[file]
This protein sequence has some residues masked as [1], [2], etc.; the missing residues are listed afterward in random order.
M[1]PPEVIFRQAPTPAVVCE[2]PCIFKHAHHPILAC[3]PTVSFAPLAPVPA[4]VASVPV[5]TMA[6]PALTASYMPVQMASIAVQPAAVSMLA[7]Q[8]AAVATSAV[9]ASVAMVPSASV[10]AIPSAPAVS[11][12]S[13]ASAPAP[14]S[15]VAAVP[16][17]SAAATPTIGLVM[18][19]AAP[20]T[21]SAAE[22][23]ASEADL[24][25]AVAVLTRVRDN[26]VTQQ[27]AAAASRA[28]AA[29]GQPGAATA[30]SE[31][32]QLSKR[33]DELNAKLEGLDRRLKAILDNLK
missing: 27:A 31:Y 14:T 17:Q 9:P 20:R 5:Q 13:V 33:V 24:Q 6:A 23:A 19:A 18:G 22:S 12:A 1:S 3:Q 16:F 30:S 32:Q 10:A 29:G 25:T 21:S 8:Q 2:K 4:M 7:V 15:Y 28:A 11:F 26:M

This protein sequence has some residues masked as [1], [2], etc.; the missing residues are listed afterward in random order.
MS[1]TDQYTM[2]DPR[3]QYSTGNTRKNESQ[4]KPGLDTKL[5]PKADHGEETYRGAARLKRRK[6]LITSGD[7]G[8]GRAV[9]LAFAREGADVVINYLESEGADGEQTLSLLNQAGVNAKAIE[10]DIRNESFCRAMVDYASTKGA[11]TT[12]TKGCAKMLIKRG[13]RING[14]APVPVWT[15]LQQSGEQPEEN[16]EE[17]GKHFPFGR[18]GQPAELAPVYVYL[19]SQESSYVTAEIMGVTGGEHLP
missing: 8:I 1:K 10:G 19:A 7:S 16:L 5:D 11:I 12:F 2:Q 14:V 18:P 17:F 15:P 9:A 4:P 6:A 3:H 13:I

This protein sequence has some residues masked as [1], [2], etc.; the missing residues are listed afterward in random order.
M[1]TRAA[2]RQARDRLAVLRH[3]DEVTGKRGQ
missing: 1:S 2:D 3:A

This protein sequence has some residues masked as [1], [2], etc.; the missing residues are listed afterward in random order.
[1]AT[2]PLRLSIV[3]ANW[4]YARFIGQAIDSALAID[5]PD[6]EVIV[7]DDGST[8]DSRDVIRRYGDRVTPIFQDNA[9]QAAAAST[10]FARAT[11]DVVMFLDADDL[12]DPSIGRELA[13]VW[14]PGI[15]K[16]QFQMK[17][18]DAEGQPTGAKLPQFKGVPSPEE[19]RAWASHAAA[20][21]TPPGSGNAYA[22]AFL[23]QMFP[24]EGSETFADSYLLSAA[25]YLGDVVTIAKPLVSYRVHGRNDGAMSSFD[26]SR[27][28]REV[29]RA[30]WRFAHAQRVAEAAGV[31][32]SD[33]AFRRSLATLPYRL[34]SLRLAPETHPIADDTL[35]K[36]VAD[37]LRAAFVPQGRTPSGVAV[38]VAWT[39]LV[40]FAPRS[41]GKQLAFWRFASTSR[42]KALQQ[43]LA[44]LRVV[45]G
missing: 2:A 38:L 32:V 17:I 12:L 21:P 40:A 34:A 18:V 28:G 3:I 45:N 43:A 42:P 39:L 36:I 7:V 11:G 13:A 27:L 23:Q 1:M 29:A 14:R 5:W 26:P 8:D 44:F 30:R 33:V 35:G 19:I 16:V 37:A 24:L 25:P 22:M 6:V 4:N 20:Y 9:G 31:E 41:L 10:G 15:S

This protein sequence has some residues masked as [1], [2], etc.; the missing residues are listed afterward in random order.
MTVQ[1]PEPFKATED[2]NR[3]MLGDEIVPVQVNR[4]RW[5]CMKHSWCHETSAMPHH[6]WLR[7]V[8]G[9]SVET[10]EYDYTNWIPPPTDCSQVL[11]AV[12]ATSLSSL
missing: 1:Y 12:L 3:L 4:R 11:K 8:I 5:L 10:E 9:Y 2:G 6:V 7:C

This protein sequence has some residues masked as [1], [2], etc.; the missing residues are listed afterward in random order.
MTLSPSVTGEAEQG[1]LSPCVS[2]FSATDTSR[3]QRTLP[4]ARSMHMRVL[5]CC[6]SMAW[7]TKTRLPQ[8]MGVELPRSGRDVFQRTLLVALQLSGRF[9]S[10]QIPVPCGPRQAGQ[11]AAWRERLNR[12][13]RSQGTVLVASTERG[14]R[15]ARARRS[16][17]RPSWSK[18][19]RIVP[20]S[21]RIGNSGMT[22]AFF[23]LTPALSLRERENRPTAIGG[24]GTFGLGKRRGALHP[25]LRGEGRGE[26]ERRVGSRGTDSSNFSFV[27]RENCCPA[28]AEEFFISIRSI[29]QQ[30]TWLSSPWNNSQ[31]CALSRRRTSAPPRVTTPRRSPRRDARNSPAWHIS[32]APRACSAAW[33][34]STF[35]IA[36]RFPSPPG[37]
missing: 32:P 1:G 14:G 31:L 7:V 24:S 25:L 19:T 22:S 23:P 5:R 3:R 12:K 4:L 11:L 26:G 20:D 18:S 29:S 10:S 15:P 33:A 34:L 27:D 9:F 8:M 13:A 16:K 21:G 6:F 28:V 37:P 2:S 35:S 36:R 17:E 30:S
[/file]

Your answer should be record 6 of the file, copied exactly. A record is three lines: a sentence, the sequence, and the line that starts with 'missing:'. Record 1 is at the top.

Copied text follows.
This protein sequence has some residues masked as [1], [2], etc.; the missing residues are listed afterward in random order.
MTLSPSVTGEAEQG[1]LSPCVS[2]FSATDTSR[3]QRTLP[4]ARSMHMRVL[5]CC[6]SMAW[7]TKTRLPQ[8]MGVELPRSGRDVFQRTLLVALQLSGRF[9]S[10]QIPVPCGPRQAGQ[11]AAWRERLNR[12][13]RSQGTVLVASTERG[14]R[15]ARARRS[16][17]RPSWSK[18][19]RIVP[20]S[21]RIGNSGMT[22]AFF[23]LTPALSLRERENRPTAIGG[24]GTFGLGKRRGALHP[25]LRGEGRGE[26]ERRVGSRGTDSSNFSFV[27]RENCCPA[28]AEEFFISIRSI[29]QQ[30]TWLSSPWNNSQ[31]CALSRRRTSAPPRVTTPRRSPRRDARNSPAWHIS[32]APRACSAAW[33][34]STF[35]IA[36]RFPSPPG[37]
missing: 32:P 1:G 14:G 31:L 7:V 24:S 25:L 19:T 22:S 23:P 5:R 3:R 12:K 4:L 11:L 26:G 20:D 18:S 29:S 10:S 15:P 33:A 34:L 27:D 9:F 8:M 13:A 16:K 21:G 6:F 28:V 37:P 2:S 35:S 36:R 17:E 30:S